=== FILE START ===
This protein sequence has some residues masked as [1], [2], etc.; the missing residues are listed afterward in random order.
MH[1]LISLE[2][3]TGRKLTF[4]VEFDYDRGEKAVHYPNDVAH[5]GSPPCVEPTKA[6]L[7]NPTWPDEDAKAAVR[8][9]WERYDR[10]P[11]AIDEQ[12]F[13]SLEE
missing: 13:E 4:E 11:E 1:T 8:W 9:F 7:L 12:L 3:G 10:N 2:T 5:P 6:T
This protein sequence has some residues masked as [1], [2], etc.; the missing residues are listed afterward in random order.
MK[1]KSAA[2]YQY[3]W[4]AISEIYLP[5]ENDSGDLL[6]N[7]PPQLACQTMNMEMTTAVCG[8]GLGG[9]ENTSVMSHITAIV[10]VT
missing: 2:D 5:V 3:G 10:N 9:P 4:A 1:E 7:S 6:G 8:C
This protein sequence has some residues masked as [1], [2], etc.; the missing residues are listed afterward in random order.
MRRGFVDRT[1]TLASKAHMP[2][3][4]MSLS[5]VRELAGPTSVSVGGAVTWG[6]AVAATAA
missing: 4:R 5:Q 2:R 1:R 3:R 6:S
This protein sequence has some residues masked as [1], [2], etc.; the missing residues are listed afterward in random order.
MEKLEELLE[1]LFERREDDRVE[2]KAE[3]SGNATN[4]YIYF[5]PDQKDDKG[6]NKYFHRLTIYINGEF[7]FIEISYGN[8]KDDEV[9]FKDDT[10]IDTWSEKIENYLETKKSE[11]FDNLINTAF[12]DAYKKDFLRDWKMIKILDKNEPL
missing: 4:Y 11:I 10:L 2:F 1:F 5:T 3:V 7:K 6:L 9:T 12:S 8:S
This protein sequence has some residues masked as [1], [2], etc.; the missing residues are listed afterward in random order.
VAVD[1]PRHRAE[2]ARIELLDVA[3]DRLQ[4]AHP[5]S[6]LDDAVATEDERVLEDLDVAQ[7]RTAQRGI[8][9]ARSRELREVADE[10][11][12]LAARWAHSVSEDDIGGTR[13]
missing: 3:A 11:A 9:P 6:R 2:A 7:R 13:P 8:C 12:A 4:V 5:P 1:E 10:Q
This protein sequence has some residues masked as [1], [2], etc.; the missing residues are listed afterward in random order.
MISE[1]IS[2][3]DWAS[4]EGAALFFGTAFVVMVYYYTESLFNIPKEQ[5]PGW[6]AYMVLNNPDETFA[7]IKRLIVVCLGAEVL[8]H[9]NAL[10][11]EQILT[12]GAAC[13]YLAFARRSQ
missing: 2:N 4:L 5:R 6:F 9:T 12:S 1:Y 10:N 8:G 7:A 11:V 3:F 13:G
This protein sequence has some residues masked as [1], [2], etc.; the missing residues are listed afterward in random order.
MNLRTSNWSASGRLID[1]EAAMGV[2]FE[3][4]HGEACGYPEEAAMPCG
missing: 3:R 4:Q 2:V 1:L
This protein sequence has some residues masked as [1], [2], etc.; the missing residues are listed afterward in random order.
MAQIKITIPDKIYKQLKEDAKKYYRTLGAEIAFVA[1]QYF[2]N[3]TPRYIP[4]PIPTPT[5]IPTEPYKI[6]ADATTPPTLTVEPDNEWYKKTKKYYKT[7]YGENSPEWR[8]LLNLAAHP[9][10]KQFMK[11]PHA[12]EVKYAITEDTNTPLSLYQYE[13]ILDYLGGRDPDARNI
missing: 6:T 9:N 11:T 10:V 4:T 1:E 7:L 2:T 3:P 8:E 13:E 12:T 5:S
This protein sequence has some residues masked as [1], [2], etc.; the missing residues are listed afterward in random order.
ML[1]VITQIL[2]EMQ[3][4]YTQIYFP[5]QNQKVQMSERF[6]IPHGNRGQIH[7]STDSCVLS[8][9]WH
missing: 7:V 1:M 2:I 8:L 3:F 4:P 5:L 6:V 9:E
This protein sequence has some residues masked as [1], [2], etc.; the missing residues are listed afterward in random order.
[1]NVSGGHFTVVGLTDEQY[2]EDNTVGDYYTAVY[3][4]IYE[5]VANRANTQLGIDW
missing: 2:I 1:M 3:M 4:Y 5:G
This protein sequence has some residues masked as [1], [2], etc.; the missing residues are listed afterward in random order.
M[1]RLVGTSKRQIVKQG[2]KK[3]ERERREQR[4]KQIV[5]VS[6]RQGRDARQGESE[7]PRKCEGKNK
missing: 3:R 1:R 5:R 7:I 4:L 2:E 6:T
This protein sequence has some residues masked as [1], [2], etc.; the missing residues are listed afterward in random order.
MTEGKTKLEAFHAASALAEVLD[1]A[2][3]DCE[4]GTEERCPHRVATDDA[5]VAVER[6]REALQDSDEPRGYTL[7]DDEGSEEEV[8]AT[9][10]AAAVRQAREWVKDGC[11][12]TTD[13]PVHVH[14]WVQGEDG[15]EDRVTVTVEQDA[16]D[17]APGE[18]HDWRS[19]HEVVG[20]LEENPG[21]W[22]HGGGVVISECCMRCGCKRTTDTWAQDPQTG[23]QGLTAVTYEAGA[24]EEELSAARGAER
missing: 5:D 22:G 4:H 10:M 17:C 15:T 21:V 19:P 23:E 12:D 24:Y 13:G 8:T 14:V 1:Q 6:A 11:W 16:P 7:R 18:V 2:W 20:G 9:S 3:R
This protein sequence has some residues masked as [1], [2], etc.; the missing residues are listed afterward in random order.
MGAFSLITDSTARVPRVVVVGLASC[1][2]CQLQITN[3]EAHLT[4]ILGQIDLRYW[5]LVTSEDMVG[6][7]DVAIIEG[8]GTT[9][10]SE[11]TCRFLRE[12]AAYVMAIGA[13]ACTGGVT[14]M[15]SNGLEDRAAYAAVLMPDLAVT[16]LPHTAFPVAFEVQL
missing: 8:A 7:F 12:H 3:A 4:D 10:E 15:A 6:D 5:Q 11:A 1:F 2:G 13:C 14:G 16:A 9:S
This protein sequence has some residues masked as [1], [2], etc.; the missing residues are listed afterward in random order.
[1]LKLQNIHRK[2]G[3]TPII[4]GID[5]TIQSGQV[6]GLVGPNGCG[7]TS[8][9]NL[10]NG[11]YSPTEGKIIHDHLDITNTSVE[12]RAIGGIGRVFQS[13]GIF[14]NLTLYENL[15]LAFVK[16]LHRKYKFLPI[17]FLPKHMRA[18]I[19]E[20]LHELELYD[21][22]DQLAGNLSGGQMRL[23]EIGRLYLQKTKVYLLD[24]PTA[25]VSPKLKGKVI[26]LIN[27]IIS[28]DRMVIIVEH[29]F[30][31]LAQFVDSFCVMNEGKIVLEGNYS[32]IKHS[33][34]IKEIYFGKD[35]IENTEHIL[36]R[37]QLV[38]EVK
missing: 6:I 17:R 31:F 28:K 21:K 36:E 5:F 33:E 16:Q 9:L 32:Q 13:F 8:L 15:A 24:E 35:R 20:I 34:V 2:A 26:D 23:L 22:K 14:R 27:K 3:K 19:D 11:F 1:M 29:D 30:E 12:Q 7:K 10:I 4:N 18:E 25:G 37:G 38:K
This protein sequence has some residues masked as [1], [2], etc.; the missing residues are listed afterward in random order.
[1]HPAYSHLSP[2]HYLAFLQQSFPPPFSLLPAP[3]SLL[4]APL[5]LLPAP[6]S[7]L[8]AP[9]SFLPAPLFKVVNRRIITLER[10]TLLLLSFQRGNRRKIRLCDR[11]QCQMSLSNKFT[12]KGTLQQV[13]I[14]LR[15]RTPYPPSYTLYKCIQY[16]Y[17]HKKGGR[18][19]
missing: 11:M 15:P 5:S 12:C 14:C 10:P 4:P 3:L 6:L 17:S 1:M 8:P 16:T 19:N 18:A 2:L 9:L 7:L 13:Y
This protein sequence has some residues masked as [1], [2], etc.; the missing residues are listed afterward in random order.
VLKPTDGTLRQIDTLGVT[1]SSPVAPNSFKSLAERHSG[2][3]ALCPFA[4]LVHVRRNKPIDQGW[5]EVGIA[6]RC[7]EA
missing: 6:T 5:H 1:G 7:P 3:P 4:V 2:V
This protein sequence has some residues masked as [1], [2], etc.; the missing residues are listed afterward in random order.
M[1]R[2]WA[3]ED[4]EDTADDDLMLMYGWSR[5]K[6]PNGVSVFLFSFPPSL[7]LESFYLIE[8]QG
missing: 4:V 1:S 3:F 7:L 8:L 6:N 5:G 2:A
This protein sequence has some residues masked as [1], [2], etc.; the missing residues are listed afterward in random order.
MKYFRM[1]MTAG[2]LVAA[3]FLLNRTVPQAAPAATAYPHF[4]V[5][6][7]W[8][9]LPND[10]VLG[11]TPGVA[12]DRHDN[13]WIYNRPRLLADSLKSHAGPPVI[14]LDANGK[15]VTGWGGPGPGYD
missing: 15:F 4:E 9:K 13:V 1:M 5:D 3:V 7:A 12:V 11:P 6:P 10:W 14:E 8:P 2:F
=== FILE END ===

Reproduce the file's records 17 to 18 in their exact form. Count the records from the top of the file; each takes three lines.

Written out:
This protein sequence has some residues masked as [1], [2], etc.; the missing residues are listed afterward in random order.
M[1]R[2]WA[3]ED[4]EDTADDDLMLMYGWSR[5]K[6]PNGVSVFLFSFPPSL[7]LESFYLIE[8]QG
missing: 4:V 1:S 3:F 7:L 8:L 6:N 5:G 2:A
This protein sequence has some residues masked as [1], [2], etc.; the missing residues are listed afterward in random order.
MKYFRM[1]MTAG[2]LVAA[3]FLLNRTVPQAAPAATAYPHF[4]V[5][6][7]W[8][9]LPND[10]VLG[11]TPGVA[12]DRHDN[13]WIYNRPRLLADSLKSHAGPPVI[14]LDANGK[15]VTGWGGPGPGYD
missing: 15:F 4:E 9:K 13:V 1:M 5:D 3:V 7:A 12:V 11:P 6:P 10:W 14:E 8:P 2:F